Disabilities in the workforce

I wear two hearing aids. They’re tiny but powerful digital electronic devices that tuck behind my ears and feed sound into my middle ear. This technology makes a huge difference in my life. My hearing loss is an important part of how I face the world: how I work, how I use a phone, how I listen and interact with others. It’s not all of me, but it is part of me.

In 2011, I jumped through a series of hoops to document my disability for my employer. I have a great job, and I’d like to keep it. This emotional obstacle course was tough on me, though. Phone call after phone call, email after email, fax after fax, one office visit after another – all this to keep working in my field. When I finally met with the last doctor on the list, he expressed surprise that I had handled my own accommodations for most of my working life and my education. He was impressed that I knew of a position that would suit my abilities, and even more impressed that I’d already gone ahead and gotten the job. He documented my hearing loss and made his recommendation: that I keep my position teaching virtual school.

I’ve never kept my hearing loss a secret from employers and coworkers. Unfortunately, honesty can be a dangerous policy at times. Discrimination against disabled people still happens, despite the Americans with Disabilities Act. However, there is hope for improvement.

Today’s young adults grew up side by side with their disabled peers. Disabled or not, they’re friends, classmates, and teammates. Coworkers is a natural next step.

The number of disabled veterans from the Iraq and Afghanistan wars calls attention to the issue of employment. These (mostly) young men and women want to pursue rewarding careers and support their families, just like their peers. They are a large and visible group that can’t be easily ignored or put down. These newly disabled join those blind or deaf from birth, those handicapped by illness or accident, and those with unexplained challenges.

Now is the time to be inclusive. Now is the time to look forward and make reasonable accommodation an everyday occurrence.

I fear a Romney-Ryan presidency. Both Romney and Ryan have already voted for laws that minimize women’s rights. They support Voter ID laws that present obstacles for low-income voters and people of color, those who do not have ready access to paperwork or the money to procure the necessary documents. Romney and Ryan would move our country’s philosophies backward, not forward. Romney’s actions and speeches show him to be out of touch with the mainstream, and I consider myself, hearing aids and all, part of the mainstream.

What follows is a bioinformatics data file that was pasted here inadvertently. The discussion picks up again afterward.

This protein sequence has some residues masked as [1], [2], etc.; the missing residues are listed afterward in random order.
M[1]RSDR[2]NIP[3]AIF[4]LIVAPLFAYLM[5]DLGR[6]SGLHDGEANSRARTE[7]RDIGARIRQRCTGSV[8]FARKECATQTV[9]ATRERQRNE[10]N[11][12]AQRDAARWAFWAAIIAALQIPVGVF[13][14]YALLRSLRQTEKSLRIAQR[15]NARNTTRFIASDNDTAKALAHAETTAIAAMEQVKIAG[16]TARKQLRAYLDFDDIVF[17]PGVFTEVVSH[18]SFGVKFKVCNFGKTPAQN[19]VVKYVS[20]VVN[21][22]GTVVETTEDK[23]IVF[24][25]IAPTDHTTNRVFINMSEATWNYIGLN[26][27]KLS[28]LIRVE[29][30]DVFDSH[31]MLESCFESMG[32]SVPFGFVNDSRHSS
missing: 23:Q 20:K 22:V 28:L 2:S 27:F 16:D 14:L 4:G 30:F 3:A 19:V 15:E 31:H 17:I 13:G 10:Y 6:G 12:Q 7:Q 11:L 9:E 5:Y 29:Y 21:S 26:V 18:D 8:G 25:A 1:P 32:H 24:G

Barack Obama will move us forward. He recognizes that all people are created equal, regardless of gender, race, disability or sexual orientation. He believes in hard work earning rewards, and he supports policies  that will support the middle class. Under the Affordable Care Act, insurance companies cannot refuse to accept me just because my hearing loss is a pre-existing condition. Based on his record, President Obama is the leader who will best support disability rights in the workplace.

Information regarding increasing numbers of disabled veterans from Senator Tom Harkin on Huffington Post. 


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One thought on “Disabilities in the workforce

  1. Amen. Now that I have joined the ranks of those with a disability, I have discovered how difficult it is to manage extra-long telephone calls which are not easy to hear. I spent 65 minutes on one phone call to troubleshoot a computer issue, and 15 minutes trying to confirm an issue with the insurance company who covers partial payment for hearing aids. I know I am most fortunate to have ANY insurance help for hearing aids, because hardly anyone does!
    Yes, we need to have a leader who will best support disability rights in the workplace.

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